THE CONTEMPORARY CONGRESS offers concise coverage of all the foundations of a course on Congress. From the underlying theory of representative democracy and the process of elections to committee dynamics and the legislative process on the House and Senate floor to the relationship between Congress and the Presidency under unified and divided party government, THE CONTEMPORARY CONGRESS includes a view into the rules, politics, and party strategy that determine the policy decisions made every day in the U.S. Congress, especially important in the contemporary era of strong Republican Party government.
Loomis (political science, U. of Kansas) sees the contemporary US Congress as reflecting tensions between centralizing forces, such as the House leadership, and decentralizing forces, such as the individualistic Senate. He discusses changes that have occurred since the Republicans took control in 1994, including a new legislative ascendancy in setting the national policy agenda; and he also addresses the possibility that the US is entering a less settled stage of congressional development. Annotation c. by Book News, Inc., Portland, Or.
Burdett A. Loomis is a professor of political science at the University of Kansas. He received his Ph.D. form the University of Wisconsin, Madison, in 1974, served as an American Political Science Congressional Fellow in 1975-1976, and has taught at the University of Kansas since 1979. He has written on a variety of topics, including Congress, interest groups, state legislatures, and public policy. In 1984, Loomis directed the Congressional Management Project, which produced the first of many editions of SETTING COURSE: A CONGRESSIONAL MANAGEMENT GUIDE. Aside from teaching courses on congressional politics, interest groups, and policy making, since 1983 Loomis has directed public internship programs in Washington and Topeka. He currently serves as chair of the political science department and Interim Director of the Robert J. Dole Institute for Public Service and Public Policy at the University of Kansas.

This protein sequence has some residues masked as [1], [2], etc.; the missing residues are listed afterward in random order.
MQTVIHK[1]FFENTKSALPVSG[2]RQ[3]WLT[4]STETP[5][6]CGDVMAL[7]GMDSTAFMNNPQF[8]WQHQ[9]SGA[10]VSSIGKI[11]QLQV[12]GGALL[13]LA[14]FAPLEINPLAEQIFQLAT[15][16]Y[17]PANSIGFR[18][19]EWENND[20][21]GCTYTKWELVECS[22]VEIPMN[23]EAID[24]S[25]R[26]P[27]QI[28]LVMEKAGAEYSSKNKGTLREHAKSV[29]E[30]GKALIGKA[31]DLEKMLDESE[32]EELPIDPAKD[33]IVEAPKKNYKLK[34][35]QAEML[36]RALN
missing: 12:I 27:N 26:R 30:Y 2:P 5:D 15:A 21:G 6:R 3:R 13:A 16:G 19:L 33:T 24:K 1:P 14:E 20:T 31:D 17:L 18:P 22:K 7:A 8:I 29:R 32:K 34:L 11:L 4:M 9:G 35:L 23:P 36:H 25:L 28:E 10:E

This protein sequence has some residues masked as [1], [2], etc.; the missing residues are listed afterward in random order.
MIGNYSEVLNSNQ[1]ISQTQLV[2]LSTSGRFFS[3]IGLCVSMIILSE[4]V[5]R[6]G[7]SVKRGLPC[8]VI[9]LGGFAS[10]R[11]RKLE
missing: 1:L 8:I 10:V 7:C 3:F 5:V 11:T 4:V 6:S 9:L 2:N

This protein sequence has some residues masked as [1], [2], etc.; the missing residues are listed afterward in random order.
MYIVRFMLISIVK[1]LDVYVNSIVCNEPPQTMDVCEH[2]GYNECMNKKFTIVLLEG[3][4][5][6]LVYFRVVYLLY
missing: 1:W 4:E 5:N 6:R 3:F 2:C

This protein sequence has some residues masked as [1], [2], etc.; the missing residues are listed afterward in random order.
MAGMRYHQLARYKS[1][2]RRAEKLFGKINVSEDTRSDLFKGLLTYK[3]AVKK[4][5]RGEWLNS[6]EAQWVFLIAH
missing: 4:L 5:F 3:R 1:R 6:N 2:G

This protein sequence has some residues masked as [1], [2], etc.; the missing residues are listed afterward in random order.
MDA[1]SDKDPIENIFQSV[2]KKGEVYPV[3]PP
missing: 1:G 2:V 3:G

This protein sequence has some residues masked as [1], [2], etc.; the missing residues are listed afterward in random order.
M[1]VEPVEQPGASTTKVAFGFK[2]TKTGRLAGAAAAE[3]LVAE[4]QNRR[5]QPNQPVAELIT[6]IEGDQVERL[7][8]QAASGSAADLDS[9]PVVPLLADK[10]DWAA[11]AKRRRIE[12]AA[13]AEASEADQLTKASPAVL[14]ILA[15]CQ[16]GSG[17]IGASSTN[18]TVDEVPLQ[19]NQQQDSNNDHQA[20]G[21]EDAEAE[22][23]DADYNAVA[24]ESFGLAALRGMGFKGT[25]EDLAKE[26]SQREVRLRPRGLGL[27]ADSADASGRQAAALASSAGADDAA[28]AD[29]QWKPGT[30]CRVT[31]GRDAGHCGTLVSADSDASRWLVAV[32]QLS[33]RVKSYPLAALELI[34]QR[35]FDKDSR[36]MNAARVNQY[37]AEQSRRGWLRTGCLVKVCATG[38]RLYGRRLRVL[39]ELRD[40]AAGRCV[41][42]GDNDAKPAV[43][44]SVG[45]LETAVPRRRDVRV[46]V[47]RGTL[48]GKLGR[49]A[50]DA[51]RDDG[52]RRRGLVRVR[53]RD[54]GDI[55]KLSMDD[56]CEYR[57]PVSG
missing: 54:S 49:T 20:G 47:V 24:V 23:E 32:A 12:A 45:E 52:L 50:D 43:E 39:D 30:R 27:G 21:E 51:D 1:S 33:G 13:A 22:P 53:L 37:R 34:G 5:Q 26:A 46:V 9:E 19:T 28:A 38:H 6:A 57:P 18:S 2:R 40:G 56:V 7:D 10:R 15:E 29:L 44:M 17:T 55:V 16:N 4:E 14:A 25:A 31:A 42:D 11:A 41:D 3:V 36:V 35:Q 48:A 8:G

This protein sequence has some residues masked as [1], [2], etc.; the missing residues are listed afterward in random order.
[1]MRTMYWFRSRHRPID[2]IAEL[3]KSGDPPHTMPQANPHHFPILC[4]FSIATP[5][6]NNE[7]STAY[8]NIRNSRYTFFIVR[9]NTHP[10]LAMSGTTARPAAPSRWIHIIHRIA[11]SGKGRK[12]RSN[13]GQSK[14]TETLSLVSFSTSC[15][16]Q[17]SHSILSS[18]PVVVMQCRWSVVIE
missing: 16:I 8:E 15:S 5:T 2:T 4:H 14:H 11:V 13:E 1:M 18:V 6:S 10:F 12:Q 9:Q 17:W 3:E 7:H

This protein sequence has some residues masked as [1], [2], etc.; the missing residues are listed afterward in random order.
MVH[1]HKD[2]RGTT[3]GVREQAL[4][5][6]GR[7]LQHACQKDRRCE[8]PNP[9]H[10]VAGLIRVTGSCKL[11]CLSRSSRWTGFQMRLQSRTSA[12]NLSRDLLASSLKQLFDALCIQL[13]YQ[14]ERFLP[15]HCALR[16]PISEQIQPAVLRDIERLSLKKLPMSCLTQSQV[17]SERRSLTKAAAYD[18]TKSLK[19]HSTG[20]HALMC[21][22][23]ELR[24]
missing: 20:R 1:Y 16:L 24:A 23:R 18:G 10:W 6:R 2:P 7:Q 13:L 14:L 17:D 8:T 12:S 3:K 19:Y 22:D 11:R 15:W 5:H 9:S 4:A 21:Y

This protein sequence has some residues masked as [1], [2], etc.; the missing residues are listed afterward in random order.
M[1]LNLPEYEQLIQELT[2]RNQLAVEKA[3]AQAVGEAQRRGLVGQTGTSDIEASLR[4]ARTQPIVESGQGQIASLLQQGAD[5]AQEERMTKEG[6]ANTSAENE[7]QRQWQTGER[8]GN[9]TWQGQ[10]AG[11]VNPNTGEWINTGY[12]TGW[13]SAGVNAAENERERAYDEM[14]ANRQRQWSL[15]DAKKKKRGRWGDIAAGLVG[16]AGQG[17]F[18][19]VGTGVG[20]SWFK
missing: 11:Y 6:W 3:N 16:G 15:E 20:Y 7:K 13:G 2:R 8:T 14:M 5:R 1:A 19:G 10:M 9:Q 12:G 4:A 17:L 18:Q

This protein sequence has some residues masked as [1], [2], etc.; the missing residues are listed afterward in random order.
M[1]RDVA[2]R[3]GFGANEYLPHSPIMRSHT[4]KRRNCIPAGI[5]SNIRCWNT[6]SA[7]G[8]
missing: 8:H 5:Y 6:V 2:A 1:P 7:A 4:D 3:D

Wendy Schiller (Ph.D., University of Rochester) is Associate Professor of Political Science and Public Policy at Brown University (Twitter acct @profwschiller). She did her undergraduate work in political science at the University of Chicago, served on the staffs of Senator Daniel Patrick Moynihan and Governor Mario Cuomo, and completed Fellowships at the Brookings Institution and Princeton University. At Brown, she teaches popular courses titled The American Presidency, Introduction to the American Political Process, and Congress and Public Policy. Among books she has authored or co-authored are THE CONTEMPORARY CONGRESS (Thomson-Wadsworth) and PARTNERS AND RIVALS: REPRESENTATION IN U.S. SENATE DELEGATIONS (Princeton University Press). She has also published in academic journals, including the American Journal of Political Science, Legislative Studies Quarterly, Studies in American Political Development, and the Journal of Politics. Her most recent book is ELECTING THE SENATE: INDIRECT DEMOCRACY BEFORE THE 17TH AMENDMENT. She is a frequent contributor to major national news outlets and is the political analyst for WJAR10, the local NBC affiliate in Providence, Rhode Island.
Preface. About the Author. 1. Drama of Representation. 2. Evolution of Congressional Decentralization and Recentralization. 3. The Changing Environment of Congressional Politics. 4. Congressional Elections: Roots of the Centrifugal Congress. 5. The Legislative Process and the Rules of the Game. 6. Parties and Leadership Capturing the Congress. 7. Congressional Committees. 8. The Individual Enterprise. 9. Presidential-Congressional Relations. 10. The Competitive Congress. Index.